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Naval Ships and Operating Systems
 
MEXICAN NAVY LAUNCHES ARM MONTE ALBAN COASTAL PATROL VESSEL
Monday, January 16, 2017
Click image for a larger picture

A Tenochtitlan class patrol vessel

Source: Secretaría de Marina y Presidencia de México


A Tenochtitlan class patrol vessel

Source: Secretaría de Marina y Presidencia de México


Close
TAMPICO, Mexico - In a ceremony on January 12, the Mexican Navy officially launched the ARM Bonampak (PC-339). The ceremony was held in Tampico, Tamaulipas at the Astimar Number 1 shipyard.

The launching ceremony was chaired by Admiral Vidal Francisco Soberon Sanz, Secretary of the Navy and Dr. Ximena Puente De La Mora, Commissioner of the National Institute for Access to Information and Protection of Personal Data. They were accompanied by various other people, including Francisco Javier García Cabeza Of Vaca, Governor of the State of Tamaulipas political leaders, and naval, civil, and military authorities. Dr. Ximena Puente De La Mora, who was also the godmother of the ship, cut the ribbon that opened the launching maneuvers.

The Bonampak is part of Tenochtitlan class which is based on the Dutch Damen Stan Patrol 4207 vessels. The ships weigh in at 208 tons and are 42.8 meters long. Two Caterpillar 3516B DI-TA engines propel the ships at speeds up to 26 knots. Each ship is equipped with two 12.76 mm main guns and two 7.62 mm MGs. They have a crew of 18 and can stay at sea for 14 days.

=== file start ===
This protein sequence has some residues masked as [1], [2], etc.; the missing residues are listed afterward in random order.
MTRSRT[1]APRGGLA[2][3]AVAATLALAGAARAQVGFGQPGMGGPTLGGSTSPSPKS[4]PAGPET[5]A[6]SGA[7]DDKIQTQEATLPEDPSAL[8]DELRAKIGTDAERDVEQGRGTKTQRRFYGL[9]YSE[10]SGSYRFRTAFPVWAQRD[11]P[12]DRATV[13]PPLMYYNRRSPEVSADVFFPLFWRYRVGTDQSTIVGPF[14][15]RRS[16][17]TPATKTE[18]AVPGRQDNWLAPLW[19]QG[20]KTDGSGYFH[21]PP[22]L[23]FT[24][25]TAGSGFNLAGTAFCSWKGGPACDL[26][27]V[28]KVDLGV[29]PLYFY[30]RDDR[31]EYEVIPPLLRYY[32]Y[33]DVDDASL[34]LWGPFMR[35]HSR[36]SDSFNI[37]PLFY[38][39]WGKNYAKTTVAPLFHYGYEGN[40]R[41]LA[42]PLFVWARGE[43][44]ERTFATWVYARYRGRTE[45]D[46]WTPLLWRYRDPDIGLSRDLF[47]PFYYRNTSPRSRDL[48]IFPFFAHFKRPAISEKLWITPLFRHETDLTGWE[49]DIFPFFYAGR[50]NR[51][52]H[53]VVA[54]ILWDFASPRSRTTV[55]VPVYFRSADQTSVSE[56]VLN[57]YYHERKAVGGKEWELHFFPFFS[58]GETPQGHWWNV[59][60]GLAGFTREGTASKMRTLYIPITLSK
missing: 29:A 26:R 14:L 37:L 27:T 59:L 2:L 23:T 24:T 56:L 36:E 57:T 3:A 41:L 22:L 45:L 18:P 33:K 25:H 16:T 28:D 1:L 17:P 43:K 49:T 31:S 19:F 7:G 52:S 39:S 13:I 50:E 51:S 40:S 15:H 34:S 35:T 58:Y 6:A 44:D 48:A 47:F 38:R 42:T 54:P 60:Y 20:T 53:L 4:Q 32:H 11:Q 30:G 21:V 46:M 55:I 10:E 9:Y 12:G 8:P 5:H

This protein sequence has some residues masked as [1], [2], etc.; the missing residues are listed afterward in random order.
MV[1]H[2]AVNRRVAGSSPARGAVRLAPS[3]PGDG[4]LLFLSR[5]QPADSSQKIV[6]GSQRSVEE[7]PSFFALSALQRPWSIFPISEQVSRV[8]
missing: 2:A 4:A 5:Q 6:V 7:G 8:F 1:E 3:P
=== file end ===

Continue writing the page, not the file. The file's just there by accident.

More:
Bonampak is the ninth ship in the Tenochtitlan class that the Tampico shipyard is building under contract. In January 2016, Mexico ordered three more ships from Damen, raising the total count in the class to 10. Some reports indicate that Mexico will eventually order up to 20 ships.

Source:  Mexican Navy
Associated URL: http://www.gob.mx/semar/prensa/la-secretaria-de-marina-armada-de-mexico-realiza-
Source Date: January 16, 2017
Author: B. Ostrove, Analyst 
Posted: 01/16/2017

 
 
SOUNDS OF LIFE HEARD FROM COLD WAR SONAR SYSTEM
Thursday, January 12, 2017
Click image for a larger picture

SURTASS LFA

Source: US Navy


SURTASS LFA

Source: US Navy


Close
NEWTOWN, Conn. - Today, more and more nations are using highly advanced diesel-electric submarines that are extremely difficult to detect, which is forcing the U.S. Navy's to return to a reliance on its Surveillance Towed Array Sensor System (SURTASS) not seen in any priority use since the height of the Cold War. The sonar system is considered essential to America's efforts to detect newer and quieter diesel-electric submarines, especially those operating in the littoral environment.

The Low Frequency Active (LFA) portion of the system listens for sounds reflected off submarines that are too quiet to hear with a passive system alone. By using specialized signals and echo detection, SURTASS LFA increases the distance at which submarines can be detected and tracked.